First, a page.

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Re: st: How to model data with cross-sectional dependent variable but panel explanatory variables


From   Austin Nichols <austinnichols@gmail.com>
To   statalist@hsphsun2.harvard.edu
Subject   Re: st: How to model data with cross-sectional dependent variable but panel explanatory variables
Date   Thu, 11 Oct 2012 16:44:37 -0400

Chao Wang <chao.wang@obs-gyn.ox.ac.uk>:
Number of decelerations over some time interval (e.g. last 10 days) is
a cross-sectional summary of a longitudinal series, so you have a
cross-sectional design where you can use many lags and differences of
X as predictors of current Y.  A "wide" dataset in the sense of
-reshape- might aid you in identifying clusters of predictors but a
"long" dataset will be easier for most computations, and for graphing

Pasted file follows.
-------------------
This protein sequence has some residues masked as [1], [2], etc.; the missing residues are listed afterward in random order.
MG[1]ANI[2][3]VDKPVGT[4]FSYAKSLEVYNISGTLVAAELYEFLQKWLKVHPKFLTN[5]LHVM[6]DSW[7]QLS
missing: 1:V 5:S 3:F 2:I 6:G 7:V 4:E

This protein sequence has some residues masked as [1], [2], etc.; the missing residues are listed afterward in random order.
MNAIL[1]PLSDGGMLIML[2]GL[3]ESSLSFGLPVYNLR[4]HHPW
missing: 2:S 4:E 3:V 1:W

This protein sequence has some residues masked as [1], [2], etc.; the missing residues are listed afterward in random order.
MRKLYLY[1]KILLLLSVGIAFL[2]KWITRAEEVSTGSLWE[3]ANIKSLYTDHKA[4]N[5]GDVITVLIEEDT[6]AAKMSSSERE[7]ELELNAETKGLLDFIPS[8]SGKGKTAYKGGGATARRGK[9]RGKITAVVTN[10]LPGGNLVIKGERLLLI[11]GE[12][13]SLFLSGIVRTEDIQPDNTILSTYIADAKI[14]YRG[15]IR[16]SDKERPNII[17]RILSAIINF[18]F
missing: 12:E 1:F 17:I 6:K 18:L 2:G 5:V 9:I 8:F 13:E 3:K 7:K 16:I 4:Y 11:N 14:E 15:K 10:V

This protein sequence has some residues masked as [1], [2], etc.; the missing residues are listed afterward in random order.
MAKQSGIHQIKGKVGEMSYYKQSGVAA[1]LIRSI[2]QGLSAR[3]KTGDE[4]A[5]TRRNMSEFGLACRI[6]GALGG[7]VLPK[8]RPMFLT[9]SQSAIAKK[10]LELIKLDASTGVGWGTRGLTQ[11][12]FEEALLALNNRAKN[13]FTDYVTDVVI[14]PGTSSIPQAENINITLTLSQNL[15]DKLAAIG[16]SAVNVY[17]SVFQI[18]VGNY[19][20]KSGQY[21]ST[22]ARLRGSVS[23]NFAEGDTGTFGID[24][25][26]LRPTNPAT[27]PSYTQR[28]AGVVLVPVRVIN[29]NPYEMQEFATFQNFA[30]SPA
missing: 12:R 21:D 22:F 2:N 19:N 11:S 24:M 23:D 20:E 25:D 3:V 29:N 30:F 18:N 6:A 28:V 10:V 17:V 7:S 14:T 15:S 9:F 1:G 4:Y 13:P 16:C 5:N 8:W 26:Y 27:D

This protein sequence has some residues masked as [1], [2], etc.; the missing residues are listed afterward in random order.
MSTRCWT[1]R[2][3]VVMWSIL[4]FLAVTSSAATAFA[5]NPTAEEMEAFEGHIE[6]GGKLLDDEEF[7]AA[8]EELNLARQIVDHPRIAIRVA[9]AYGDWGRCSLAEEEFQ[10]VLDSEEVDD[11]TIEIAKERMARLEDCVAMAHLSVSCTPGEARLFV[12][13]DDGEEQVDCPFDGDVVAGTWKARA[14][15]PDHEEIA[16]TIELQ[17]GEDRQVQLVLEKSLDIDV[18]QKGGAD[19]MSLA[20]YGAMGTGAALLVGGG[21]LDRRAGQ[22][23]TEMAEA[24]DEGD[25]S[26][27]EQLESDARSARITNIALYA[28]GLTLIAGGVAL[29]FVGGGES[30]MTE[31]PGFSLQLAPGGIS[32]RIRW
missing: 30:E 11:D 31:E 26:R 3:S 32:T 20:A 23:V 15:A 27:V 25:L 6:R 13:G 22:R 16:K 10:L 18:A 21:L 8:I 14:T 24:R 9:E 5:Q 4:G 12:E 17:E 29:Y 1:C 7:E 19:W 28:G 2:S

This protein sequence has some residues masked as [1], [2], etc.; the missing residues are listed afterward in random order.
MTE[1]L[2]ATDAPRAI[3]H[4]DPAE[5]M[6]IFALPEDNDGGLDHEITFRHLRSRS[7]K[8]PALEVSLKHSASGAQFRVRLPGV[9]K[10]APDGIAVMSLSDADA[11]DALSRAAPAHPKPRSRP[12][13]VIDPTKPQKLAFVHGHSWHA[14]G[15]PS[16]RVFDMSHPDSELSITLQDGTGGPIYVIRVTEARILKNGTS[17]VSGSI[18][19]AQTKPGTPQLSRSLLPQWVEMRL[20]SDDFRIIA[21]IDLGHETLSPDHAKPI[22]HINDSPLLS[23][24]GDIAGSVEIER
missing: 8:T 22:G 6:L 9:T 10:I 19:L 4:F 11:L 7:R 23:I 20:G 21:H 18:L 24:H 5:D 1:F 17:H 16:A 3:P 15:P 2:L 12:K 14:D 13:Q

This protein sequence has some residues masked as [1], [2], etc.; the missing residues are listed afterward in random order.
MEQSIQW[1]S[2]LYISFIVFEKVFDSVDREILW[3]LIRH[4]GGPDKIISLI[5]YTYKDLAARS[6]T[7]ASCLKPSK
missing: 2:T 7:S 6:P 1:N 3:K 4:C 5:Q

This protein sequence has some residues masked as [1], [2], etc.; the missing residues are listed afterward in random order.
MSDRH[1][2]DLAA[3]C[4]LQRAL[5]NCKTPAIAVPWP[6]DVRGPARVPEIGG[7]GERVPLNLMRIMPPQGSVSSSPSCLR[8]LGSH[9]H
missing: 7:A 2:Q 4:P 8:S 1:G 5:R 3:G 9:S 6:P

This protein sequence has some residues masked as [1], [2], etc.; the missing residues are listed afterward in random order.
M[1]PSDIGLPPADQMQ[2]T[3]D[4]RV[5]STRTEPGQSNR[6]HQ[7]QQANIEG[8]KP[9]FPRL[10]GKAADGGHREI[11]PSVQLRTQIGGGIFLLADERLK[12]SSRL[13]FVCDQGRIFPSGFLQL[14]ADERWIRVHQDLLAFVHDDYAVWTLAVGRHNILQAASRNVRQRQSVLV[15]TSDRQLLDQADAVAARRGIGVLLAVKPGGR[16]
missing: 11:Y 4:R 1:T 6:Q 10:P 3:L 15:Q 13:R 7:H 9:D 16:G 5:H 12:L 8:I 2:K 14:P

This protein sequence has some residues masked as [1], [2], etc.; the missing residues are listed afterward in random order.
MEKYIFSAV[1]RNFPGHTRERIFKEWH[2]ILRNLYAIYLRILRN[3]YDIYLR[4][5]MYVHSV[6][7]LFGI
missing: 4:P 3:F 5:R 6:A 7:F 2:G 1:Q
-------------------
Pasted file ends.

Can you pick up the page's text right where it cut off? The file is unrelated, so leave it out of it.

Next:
trajectories of X.

On Thu, Oct 11, 2012 at 11:11 AM, Chao Wang <chao.wang@obs-gyn.ox.ac.uk> wrote:
> Hi all
>
> I am wondering if anyone can advise which model to use for modelling data with cross-sectional dependent variable but longitudinal/panel explanatory variables? I am doing study on fetal heart rate analysis, and I would like to model the effect of patients' heart rate patterns during labour such as the number of decelerations (measured at 15min interval, so longitudinal/panel) on fetal health (measured by the arterial pH value at birth, so cross-sectional). Traditional panel data models seem require the dependent and explanatory variables to be in the same form (i.e. both panel). However in my study the dependent variable (i.e. the labour outcome for patient i) is only measured once.
>
> The ultimate goal is to predict (and prevent) the adverse labour outcome by monitoring the fetal heart rate patterns (in this sense it also seems to be a time-series analysis for a specific patient/operation, but again, the outcome is static so not consistent with the format of the predictors which are time-series).

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